With its plodding pace and its insistence on peremptory exposition, The Girl Who Kicked the Hornet's Nest resembles the final installment of any trilogy: It simultaneously defuses and satisfies fans of the franchise. Hornet's Nest caps off what could be called the Swedish feminist version of Great Britain's Red Riding crime saga, which, unfortunately, isn't as provocative as it sounds.
This courtroom drama/conspiracy epic loses its way early. There's a refreshing moment when a journalist debunks the notion of a vast national conspiracy because politicians can't keep secrets and love to write tell-all memoirs. But she immediately ignores her own common-sense advice by claiming that if such a thing were possible, then the conspiracy would have to be extra-secret and selective. Okay, that's a ridiculous turn, but do the conspirators have to be so ... old?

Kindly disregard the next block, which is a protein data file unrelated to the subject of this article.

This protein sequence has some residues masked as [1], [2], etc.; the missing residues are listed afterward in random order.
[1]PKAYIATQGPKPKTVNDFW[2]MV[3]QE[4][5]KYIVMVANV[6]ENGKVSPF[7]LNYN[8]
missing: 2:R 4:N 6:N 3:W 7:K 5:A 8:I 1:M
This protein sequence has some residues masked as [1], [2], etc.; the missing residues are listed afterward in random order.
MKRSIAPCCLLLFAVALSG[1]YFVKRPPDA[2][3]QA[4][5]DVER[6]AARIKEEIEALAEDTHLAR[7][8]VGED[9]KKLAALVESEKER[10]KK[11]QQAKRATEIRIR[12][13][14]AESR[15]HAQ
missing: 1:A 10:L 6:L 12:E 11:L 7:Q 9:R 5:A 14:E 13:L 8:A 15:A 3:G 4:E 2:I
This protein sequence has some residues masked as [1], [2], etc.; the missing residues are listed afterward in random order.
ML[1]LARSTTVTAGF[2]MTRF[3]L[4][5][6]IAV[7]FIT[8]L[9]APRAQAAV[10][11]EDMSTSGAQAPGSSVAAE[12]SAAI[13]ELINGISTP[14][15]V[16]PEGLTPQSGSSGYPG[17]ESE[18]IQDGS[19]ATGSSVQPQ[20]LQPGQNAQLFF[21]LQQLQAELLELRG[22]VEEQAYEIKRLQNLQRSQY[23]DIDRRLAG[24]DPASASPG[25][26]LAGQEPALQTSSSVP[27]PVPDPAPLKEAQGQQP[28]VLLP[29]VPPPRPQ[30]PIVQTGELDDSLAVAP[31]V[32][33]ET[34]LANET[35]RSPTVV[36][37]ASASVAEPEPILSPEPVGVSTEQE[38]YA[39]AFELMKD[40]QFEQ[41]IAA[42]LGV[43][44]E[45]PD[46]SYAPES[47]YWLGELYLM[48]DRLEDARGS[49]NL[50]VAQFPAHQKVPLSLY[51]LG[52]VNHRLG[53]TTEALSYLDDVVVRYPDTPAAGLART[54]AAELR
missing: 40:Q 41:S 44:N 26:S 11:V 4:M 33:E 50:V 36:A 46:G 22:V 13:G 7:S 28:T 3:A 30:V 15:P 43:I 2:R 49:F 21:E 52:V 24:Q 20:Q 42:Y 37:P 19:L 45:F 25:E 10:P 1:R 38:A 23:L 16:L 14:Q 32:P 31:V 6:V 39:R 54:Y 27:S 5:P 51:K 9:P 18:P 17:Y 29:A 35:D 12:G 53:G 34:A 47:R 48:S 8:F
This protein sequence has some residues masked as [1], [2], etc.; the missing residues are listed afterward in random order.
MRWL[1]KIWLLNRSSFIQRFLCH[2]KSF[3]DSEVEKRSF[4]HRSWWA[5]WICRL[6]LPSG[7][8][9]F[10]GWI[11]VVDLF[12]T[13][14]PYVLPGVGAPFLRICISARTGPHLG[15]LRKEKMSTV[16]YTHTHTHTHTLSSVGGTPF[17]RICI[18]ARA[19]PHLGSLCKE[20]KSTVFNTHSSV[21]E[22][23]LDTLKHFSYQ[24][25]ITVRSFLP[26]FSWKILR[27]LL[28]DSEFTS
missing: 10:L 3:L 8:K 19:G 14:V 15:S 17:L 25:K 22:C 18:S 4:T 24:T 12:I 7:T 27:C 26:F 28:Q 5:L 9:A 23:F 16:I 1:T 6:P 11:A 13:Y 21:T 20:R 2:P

Most of the film recounts these wheezy puppet masters' attempts to lock away resilient, spiky-haired heroine Lisbeth Salander (Noomi Rapace) on the grounds of "legal incompetence." The old men are harmless enough, but they are obscured by two wickedly banal villains: a psychologist and a bleach-blond psychopath who, in a sick, recurring visual "joke," is always staring off into space while some poor weeping female captive sits next to him.
Salander's revenge-fueled heroics are limited to one brief training montage and some leg exercises in the hospital, with the exception of a gratuitous showdown in an abandoned brick factory that delivers some context-free thrills.
Opening Friday, November 19th, Ridgeway Four